Class and cuisine in contemporary Britain: the social space, the space of food and their homology

Will Atkinson, Christopher Deeming

    Research output: Contribution to journalArticle

    19 Citations (Scopus)
    16 Downloads (Pure)

    Abstract

    Thirty-five years ago Pierre Bourdieu asserted that food preferences, as much as any other element of culture, are distributed within a space of difference more or less homologous with the social space of class positions. Plumbing data on annual spends on all manner of food items, he detected two key oppositions – a taste for the light versus a taste for the heavy on the one hand and a taste for rich foods versus a taste for healthy and exotic foods on the other – and located their generative principles in differences of volume of capital and composition of capital respectively. Deploying a correspondence analysis of similar data using the 2010 Living Costs and Food Survey, supplemented by data from the 2008 British Social Attitudes survey and the 2003 Cultural Capital and Social Exclusion Survey, we seek to examine whether comparable differences in expenditure and preferences are observable in contemporary Britain and, consequently, to illuminate the current structure of the food space and its homology with class. Ultimately, we conclude that Bourdieu’s general model is essentially transposable from 1960s France to the UK at the dawn of the 21st century, though we put additional emphasis on the ethical dimension of food consumption, and reflect on the prevalent instances of symbolic violence it underpins.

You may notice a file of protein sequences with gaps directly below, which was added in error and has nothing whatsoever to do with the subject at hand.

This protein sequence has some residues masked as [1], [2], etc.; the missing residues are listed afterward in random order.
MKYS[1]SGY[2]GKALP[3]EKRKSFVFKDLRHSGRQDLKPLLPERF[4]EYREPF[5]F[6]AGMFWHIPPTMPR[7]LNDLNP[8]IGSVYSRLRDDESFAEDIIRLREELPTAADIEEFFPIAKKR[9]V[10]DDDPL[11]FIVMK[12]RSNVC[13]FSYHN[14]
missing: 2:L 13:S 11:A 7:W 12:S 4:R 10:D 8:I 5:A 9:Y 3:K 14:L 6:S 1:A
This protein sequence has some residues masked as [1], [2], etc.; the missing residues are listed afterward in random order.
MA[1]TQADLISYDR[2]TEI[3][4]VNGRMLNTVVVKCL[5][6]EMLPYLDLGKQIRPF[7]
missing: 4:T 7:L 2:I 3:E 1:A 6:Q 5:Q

Original languageEnglish
    Pages (from-to)876-896
    Number of pages21
    JournalThe Sociological Review
    Volume63
    Issue number4
    Early online date9 Oct 2015
    DOIs
    Publication statusPublished - 1 Nov 2015

    Keywords

    • Bourdieu
    • class
    • cultural capital
    • food taste
    • symbolic violence

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